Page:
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Official Rating: 4/5
“49% of Americans believe their government officials are honest. I don’t know these officials, or their supporters, but I know their secrets, and 49% of Americans are wrong.
My employers pay me well to be right, to know things others can’t. But I don’t know why they brought that boy in, strapped to a stretcher, barely conscious. He asked me for help when I could give none.
I’m a wealthy spy, a talented artist, a martial arts black belt, and a prisoner. They tell me that on my eighteenth birthday, I will be released, free to go to the college of my dreams. It’s my eighteenth birthday, and a man in black is at my door. I know he’s not here to free me.
I know, because I can read minds.
My name is Sam, and this is my story.
So begins the tale of Sam and Drake–from the time they link minds, forging a bond that leads to an unconventional romance–to their fight for survival against the corrupt, twisted organization known as ‘Rent-A-Kid.'”
I was pleased with many aspects of Forbidden Mind. The romance, the characters, the plot, even the writing. It wasn’t a hard book to read and although I always try, I couldn’t find anything to truly gripe over.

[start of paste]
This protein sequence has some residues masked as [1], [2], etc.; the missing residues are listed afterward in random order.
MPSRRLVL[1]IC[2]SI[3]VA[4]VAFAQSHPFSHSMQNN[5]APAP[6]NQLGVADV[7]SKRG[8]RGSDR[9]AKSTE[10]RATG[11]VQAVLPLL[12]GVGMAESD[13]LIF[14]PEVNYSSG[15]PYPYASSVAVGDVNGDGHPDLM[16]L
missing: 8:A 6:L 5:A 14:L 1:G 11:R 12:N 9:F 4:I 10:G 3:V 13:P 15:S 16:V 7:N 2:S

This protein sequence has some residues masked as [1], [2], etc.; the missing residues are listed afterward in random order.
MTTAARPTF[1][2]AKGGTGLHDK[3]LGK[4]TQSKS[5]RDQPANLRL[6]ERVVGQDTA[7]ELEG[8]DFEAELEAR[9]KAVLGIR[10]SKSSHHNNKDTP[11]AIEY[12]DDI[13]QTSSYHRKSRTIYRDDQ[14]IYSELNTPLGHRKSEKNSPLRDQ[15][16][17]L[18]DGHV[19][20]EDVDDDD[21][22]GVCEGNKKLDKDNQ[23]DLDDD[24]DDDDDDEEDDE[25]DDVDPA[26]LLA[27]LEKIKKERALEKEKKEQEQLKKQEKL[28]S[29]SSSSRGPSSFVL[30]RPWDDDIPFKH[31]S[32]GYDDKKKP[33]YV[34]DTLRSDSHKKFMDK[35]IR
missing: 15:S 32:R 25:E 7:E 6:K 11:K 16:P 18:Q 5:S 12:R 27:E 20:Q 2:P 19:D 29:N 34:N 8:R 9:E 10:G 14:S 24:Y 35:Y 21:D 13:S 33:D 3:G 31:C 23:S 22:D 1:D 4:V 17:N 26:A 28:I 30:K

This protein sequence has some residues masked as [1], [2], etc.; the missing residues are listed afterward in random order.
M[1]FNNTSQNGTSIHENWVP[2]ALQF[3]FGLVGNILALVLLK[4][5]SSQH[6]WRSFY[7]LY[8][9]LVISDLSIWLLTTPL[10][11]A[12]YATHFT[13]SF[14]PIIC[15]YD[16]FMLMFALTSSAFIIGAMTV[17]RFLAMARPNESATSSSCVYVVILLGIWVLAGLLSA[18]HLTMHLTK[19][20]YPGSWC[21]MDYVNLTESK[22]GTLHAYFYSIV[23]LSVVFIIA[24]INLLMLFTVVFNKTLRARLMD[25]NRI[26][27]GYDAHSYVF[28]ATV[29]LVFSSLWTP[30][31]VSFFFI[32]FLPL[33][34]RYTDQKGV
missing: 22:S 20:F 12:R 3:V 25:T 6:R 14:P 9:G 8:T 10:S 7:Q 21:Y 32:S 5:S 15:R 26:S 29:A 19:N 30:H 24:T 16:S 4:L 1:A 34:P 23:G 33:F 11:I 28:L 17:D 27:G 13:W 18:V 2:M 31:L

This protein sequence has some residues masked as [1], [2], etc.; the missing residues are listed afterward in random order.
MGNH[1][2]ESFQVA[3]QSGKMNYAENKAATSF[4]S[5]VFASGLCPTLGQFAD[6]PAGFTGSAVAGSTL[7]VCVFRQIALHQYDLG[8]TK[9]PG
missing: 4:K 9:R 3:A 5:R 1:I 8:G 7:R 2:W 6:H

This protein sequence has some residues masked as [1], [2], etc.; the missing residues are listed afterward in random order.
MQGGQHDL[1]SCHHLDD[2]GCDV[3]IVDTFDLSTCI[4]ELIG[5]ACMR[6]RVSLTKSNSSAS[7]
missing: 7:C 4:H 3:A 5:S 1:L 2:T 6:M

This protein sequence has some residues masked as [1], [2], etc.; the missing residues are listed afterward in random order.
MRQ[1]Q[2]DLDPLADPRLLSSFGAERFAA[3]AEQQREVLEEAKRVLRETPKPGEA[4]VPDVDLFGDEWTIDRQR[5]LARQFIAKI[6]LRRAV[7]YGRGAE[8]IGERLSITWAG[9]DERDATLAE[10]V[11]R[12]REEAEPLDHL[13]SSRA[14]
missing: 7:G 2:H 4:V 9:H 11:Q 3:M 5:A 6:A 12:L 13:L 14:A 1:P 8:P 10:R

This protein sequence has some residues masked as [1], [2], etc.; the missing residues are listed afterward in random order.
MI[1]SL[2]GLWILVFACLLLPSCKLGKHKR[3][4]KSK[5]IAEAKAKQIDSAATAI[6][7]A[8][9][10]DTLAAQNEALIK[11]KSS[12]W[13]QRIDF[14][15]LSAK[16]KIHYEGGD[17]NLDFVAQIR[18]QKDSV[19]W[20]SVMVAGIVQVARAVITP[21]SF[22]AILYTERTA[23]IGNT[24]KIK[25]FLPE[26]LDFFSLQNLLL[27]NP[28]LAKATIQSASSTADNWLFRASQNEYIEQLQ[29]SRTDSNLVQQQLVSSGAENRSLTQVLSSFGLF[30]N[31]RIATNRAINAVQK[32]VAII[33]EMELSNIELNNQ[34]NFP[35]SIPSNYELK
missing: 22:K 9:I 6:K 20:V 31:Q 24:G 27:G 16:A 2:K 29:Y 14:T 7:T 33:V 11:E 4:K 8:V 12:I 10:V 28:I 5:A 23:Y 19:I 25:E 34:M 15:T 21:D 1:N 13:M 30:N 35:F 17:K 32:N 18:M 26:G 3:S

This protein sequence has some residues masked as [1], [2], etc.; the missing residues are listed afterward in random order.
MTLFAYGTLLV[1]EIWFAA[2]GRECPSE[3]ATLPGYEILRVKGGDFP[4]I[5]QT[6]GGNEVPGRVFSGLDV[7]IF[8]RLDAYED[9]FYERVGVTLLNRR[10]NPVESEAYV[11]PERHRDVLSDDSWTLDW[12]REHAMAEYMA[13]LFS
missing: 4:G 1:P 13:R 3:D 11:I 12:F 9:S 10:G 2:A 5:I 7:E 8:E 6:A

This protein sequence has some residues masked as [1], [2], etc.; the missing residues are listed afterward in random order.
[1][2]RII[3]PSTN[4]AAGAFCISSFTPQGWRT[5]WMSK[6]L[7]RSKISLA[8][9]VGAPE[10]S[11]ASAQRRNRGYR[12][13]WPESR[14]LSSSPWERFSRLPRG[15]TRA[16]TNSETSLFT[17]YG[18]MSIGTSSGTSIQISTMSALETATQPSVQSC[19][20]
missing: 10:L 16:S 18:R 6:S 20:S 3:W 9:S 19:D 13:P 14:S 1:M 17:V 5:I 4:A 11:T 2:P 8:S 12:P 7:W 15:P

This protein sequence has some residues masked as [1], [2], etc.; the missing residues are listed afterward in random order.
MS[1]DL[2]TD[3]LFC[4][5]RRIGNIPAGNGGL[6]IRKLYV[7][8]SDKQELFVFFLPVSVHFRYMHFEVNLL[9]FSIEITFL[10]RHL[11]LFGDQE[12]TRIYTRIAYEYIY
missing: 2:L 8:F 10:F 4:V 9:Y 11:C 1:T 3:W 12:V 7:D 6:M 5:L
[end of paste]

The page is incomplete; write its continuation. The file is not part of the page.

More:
Sam was a great female main character. You do have to wait a couple of chapters before she develops as a character, but it’s worth the wait. It was well placed, well written, appropriate, and I loved it. She ignored the consequences that may arise, even to her immediately physical health, and pushed until she did what she thought was right. That is true character development. I respected her after seeing that and it truly was the stepping stone for all of the growth that would take place. She didn’t cry much which was rather nice. Sure there were tears and sobbing every now and then, but overall she kept herself focused on the many tasks at hand without having a mental breakdown every two minutes. Would I blame her if she had had mental breakdowns? Nope. But the fact that Kinrade didn’t make her have three million in the course of five chapters was awesome. The way she handles her powers are amazing, there is constant self-control and it’s evident throughout the plot. As Sam learns things about the place that she has been for the past 18 years, which the she and the students call “Rent-A-Kid,” she doesn’t immediately believe that she must be everyone’s savior. There was no: “I am the only one who knows. I must save everyone.” or “I sobbed for the loss of my innocence. I now knew something so great, so powerful, that I had to do something. The task was completely and solely up to me and I felt the weight on my shoulders.” Nope. She included people (the ones she trusted) and didn’t try to save her world all on her own. That is a characteristic of a leader.